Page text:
Mom Testimonial: "I would have never thought to expect my hair dryer to be used like this. My gynecologist was female and had experienced birth (along with a painful episiotomy) herself. She used it and highly recommended it. I can now do the same. This was my second birth experience and my healing time from my stitches was much easier this time around. You will feel awkward at first but once that warmth hits that area you won't care!"
Pain Relievers: Be certain to ask your doctor, but most women are able to take Tylenol for pain relief as directed. A tip for breastfeeding mothers -- while Tylenol is considered safe for lactating parents, it is always best to take any medication immediately after nursing to allow it to become less absorbent by your infant.
Mom Testimonial: "If the Tylenol doesn't touch the pain, ask your doctor or caregiver if Motrin is safe for your situation. I found alternating the two those first few days helped me."
Herbal Remedies: Try dabbing the area with Witch Hazel or Calendula. Also recommended are compresses soaked in lavender or chamomile oil to help reduce inflammation. If you are interested in more options or perhaps to learn about aromatherapy, please ask your midwife -- or better yet? Ask Our Midwife!
Mom Testimonial: "My midwife recommended a lotion that I could then apply 2-4 times per day. This was created by combining several essential oils such as Chamomile, Calendula, and other oils. Ask for the directions from your midwife."
Fluid Intake: It was important during pregnancy, but consider it even more so now. Up that fluid intake as much as possible. Think gallon, not quart! Consider this as an incentive -- The more you drink, the more diluted your urine will become. This, in turn, means less acidity, resulting in less burning! Other good choices are sports drinks such as Gatorade. These will help replenish those electrolytes lost in childbirth. The bottom line? Cheers!
Mom Testimonial: "I finally learned to take this advice after my third child. The difference is really worth feeling like you would float your very own Titanic. Seriously, there is much less burning (one of my personal complaints) and I believe it also helped my battle against constipation."
Proper Nutrition: Now more than ever, you want to insure that you have the proper balance of your dietary needs. While it may seem to be overkill, make certain that your fiber intake is higher than normal. Eat plenty of whole grains, salads, or as your granny would say, roughage. You want to avoid becoming constipated at all costs as straining later can cause pulling/stretching of your perineum.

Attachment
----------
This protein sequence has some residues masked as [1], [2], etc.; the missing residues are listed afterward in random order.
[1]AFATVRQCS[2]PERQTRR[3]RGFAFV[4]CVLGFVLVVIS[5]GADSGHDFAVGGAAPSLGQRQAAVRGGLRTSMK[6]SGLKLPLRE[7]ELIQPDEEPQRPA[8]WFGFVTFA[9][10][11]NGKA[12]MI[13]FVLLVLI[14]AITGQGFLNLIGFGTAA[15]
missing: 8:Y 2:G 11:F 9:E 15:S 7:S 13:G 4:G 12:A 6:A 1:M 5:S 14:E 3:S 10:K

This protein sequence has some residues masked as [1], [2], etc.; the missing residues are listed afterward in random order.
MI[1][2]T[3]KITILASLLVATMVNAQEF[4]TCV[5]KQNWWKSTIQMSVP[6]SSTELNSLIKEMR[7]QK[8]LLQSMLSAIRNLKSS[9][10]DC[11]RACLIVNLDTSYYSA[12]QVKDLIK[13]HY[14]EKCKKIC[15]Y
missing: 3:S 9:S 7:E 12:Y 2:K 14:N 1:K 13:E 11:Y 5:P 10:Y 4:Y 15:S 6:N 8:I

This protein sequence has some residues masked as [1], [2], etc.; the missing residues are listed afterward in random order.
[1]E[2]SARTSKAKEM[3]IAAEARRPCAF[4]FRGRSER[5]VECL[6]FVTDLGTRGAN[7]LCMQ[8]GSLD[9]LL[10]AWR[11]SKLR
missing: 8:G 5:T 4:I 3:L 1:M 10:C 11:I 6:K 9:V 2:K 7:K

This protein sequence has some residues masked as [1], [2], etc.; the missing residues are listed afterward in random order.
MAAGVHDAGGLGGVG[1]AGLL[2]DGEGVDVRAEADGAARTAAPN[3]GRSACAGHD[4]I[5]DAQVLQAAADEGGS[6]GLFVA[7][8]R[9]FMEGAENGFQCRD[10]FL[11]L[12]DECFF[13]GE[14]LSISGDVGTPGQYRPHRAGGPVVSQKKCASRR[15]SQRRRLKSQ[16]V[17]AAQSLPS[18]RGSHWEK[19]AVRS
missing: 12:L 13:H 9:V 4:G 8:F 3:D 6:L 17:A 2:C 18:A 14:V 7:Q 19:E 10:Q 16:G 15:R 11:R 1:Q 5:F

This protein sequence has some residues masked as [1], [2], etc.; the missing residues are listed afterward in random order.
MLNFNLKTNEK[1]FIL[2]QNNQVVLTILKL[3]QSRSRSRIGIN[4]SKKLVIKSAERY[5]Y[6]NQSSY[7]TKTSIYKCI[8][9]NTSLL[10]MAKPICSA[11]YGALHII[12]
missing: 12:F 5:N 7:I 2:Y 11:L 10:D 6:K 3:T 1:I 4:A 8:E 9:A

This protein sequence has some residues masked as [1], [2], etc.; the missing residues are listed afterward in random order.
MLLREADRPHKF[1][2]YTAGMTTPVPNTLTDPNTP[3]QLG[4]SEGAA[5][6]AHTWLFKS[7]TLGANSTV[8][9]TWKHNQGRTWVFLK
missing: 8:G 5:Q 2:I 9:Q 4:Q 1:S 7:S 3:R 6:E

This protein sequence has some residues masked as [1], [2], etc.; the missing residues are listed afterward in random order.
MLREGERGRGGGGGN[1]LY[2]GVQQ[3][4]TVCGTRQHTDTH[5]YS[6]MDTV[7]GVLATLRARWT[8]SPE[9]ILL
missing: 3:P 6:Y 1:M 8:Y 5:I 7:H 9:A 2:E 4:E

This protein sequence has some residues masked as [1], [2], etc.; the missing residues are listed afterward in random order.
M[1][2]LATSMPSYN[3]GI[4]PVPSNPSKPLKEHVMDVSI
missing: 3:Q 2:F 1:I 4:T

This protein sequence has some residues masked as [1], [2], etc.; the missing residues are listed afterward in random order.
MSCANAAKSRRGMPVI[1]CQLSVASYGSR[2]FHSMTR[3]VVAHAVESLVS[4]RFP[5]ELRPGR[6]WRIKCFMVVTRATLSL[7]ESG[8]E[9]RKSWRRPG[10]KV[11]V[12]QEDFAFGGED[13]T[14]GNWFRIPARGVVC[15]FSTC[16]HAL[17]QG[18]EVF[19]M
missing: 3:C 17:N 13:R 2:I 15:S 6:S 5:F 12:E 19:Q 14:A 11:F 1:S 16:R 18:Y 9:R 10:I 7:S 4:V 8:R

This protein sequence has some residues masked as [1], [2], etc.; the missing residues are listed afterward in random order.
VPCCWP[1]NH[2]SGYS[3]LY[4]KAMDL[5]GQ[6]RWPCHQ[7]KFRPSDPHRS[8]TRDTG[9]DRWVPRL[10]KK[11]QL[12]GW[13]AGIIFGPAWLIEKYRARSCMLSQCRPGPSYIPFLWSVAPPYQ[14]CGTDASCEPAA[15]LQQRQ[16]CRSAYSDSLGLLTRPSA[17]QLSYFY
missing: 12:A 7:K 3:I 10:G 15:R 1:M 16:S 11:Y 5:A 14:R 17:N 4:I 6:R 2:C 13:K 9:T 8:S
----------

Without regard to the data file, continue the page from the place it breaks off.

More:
Mom Testimonial: "Ok, I haven't actually followed this advice yet! Following my first birth I was so very eager to eat all my favorite Italian dishes that made me ill during pregnancy. You know the ones. packed to the ceiling with various cheeses? The result was very painful! I became constipated. The pressure of trying to "go" then stretched and pulled my incision. My reality was another embarrassing trip to the doctor and pain that was multiplied tenfold. Next time I will be much more careful about what I eat and drink in those first few weeks!"
Kegel Exercises: "You may be familiar with these exercises in your preparation for delivery. Now that you are post partum, you will find them handy for improving the control you have over your continence levels as well as helping your vaginal walls and floor return to normal as soon as possible. Side benefits? Improved sex life (later when you have the energy!) and it does speed the healing time after birth. Click here for more information on Kegel Exercises.
Mom Testimonial: "Easy to do, anywhere and everywhere! You can even do it discreetly without those around you knowing. Very secret tip: When you resume making love with your partner, try doing a few kegels and watch the fireworks explode!"
Rest: "While the urge may be there to get out and begin exercising right away, please be certain to give yourself time to heal properly before doing so. Even that which is considered normal activities should be returned to at a reasonable rate. Resuming slowly may be frustrating but use this time to allow others the opportunity to help out. You, in the meantime, focus on yourself -- and enjoying that new baby!
Mom Testimonial: "Unbelievably, I was very eager to jump back into my old routine. I had a great delivery and was well on the road to recovery. Fortunately I did listen to the advice of more experienced moms and did allow my body a chance to heal first. Beginning with very simple activities allowed me to recover fully without setbacks later on. Plus -- what new mom doesn't want to be pampered?"
Melissa Jaramillo is mom to many. She's passionate about building, encouraging, and strengthening families on this adventure known as parenthood!
Copyright © Melissa Jaramillo. Permission to republish granted to Pregnancy.org, LLC.
Photo credit: FreeImages.com/agastecheg